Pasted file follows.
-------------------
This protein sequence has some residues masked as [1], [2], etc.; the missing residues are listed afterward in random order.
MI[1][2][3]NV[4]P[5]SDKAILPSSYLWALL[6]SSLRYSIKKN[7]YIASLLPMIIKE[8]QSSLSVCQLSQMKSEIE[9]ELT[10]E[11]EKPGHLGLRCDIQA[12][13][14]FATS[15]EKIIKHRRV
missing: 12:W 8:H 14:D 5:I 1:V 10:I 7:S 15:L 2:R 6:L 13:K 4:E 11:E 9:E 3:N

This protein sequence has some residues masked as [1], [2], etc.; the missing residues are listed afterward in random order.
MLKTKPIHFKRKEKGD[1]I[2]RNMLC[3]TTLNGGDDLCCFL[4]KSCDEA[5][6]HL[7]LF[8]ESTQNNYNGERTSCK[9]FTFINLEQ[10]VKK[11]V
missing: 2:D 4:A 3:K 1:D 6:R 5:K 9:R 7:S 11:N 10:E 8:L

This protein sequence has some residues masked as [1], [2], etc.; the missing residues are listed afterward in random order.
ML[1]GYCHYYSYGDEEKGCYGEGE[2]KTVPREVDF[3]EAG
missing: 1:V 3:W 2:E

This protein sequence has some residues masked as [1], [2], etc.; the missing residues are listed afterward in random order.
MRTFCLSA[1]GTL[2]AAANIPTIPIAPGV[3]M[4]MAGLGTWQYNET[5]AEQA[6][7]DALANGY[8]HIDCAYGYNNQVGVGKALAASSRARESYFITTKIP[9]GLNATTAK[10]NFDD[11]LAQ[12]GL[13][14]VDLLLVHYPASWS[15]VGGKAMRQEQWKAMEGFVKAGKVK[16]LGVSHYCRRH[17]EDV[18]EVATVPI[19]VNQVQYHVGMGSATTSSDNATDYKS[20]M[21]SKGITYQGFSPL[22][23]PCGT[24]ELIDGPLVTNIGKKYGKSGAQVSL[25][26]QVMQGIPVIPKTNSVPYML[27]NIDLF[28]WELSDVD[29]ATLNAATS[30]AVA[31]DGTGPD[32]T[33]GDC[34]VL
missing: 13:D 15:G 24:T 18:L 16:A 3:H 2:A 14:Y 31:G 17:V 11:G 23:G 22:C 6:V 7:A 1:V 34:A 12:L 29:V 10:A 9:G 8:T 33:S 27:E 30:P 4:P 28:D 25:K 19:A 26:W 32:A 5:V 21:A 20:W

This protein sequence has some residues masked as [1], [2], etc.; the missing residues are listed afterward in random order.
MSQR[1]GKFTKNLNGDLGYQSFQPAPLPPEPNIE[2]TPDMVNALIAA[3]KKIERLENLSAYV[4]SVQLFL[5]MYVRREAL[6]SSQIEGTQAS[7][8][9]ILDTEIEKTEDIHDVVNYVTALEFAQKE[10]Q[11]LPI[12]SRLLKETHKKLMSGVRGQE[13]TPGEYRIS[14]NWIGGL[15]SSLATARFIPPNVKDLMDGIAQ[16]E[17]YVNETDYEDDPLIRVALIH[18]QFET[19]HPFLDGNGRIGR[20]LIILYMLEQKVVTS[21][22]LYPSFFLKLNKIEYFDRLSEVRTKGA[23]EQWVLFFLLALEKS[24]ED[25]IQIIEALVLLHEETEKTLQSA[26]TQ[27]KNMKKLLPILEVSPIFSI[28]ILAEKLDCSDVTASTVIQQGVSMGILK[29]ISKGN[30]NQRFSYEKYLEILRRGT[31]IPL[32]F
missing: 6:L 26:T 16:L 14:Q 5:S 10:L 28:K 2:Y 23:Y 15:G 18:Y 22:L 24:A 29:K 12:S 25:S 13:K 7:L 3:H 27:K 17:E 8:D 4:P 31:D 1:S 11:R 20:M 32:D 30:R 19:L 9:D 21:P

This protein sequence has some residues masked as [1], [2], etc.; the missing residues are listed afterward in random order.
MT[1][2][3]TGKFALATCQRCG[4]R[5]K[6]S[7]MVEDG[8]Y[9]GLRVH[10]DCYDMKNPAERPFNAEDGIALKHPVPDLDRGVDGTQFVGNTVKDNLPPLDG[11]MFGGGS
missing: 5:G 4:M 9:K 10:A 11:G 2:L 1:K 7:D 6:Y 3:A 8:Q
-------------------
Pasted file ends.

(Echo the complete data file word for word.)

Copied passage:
This protein sequence has some residues masked as [1], [2], etc.; the missing residues are listed afterward in random order.
MI[1][2][3]NV[4]P[5]SDKAILPSSYLWALL[6]SSLRYSIKKN[7]YIASLLPMIIKE[8]QSSLSVCQLSQMKSEIE[9]ELT[10]E[11]EKPGHLGLRCDIQA[12][13][14]FATS[15]EKIIKHRRV
missing: 12:W 8:H 14:D 5:I 1:V 10:I 7:S 15:L 2:R 6:L 13:K 4:E 11:E 9:E 3:N

This protein sequence has some residues masked as [1], [2], etc.; the missing residues are listed afterward in random order.
MLKTKPIHFKRKEKGD[1]I[2]RNMLC[3]TTLNGGDDLCCFL[4]KSCDEA[5][6]HL[7]LF[8]ESTQNNYNGERTSCK[9]FTFINLEQ[10]VKK[11]V
missing: 2:D 4:A 3:K 1:D 6:R 5:K 9:R 7:S 11:N 10:E 8:L

This protein sequence has some residues masked as [1], [2], etc.; the missing residues are listed afterward in random order.
ML[1]GYCHYYSYGDEEKGCYGEGE[2]KTVPREVDF[3]EAG
missing: 1:V 3:W 2:E

This protein sequence has some residues masked as [1], [2], etc.; the missing residues are listed afterward in random order.
MRTFCLSA[1]GTL[2]AAANIPTIPIAPGV[3]M[4]MAGLGTWQYNET[5]AEQA[6][7]DALANGY[8]HIDCAYGYNNQVGVGKALAASSRARESYFITTKIP[9]GLNATTAK[10]NFDD[11]LAQ[12]GL[13][14]VDLLLVHYPASWS[15]VGGKAMRQEQWKAMEGFVKAGKVK[16]LGVSHYCRRH[17]EDV[18]EVATVPI[19]VNQVQYHVGMGSATTSSDNATDYKS[20]M[21]SKGITYQGFSPL[22][23]PCGT[24]ELIDGPLVTNIGKKYGKSGAQVSL[25][26]QVMQGIPVIPKTNSVPYML[27]NIDLF[28]WELSDVD[29]ATLNAATS[30]AVA[31]DGTGPD[32]T[33]GDC[34]VL
missing: 13:D 15:G 24:T 18:L 16:A 3:H 2:A 14:Y 31:G 17:V 11:G 23:G 22:C 6:V 7:A 1:V 34:A 12:L 29:V 10:A 9:G 8:T 33:S 27:E 30:P 4:P 28:D 25:K 19:A 26:W 32:A 5:V 21:A 20:W

This protein sequence has some residues masked as [1], [2], etc.; the missing residues are listed afterward in random order.
MSQR[1]GKFTKNLNGDLGYQSFQPAPLPPEPNIE[2]TPDMVNALIAA[3]KKIERLENLSAYV[4]SVQLFL[5]MYVRREAL[6]SSQIEGTQAS[7][8][9]ILDTEIEKTEDIHDVVNYVTALEFAQKE[10]Q[11]LPI[12]SRLLKETHKKLMSGVRGQE[13]TPGEYRIS[14]NWIGGL[15]SSLATARFIPPNVKDLMDGIAQ[16]E[17]YVNETDYEDDPLIRVALIH[18]QFET[19]HPFLDGNGRIGR[20]LIILYMLEQKVVTS[21][22]LYPSFFLKLNKIEYFDRLSEVRTKGA[23]EQWVLFFLLALEKS[24]ED[25]IQIIEALVLLHEETEKTLQSA[26]TQ[27]KNMKKLLPILEVSPIFSI[28]ILAEKLDCSDVTASTVIQQGVSMGILK[29]ISKGN[30]NQRFSYEKYLEILRRGT[31]IPL[32]F
missing: 6:L 26:T 16:L 14:Q 5:S 10:L 28:K 2:Y 23:Y 15:G 18:Y 22:L 24:A 29:K 12:S 25:S 13:K 7:L 3:H 27:K 17:E 8:D 4:P 31:D 1:S 11:R 20:M 32:D 30:R 19:L 9:D 21:P

This protein sequence has some residues masked as [1], [2], etc.; the missing residues are listed afterward in random order.
MT[1][2][3]TGKFALATCQRCG[4]R[5]K[6]S[7]MVEDG[8]Y[9]GLRVH[10]DCYDMKNPAERPFNAEDGIALKHPVPDLDRGVDGTQFVGNTVKDNLPPLDG[11]MFGGGS
missing: 5:G 4:M 9:K 10:A 11:G 2:L 1:K 7:D 6:Y 3:A 8:Q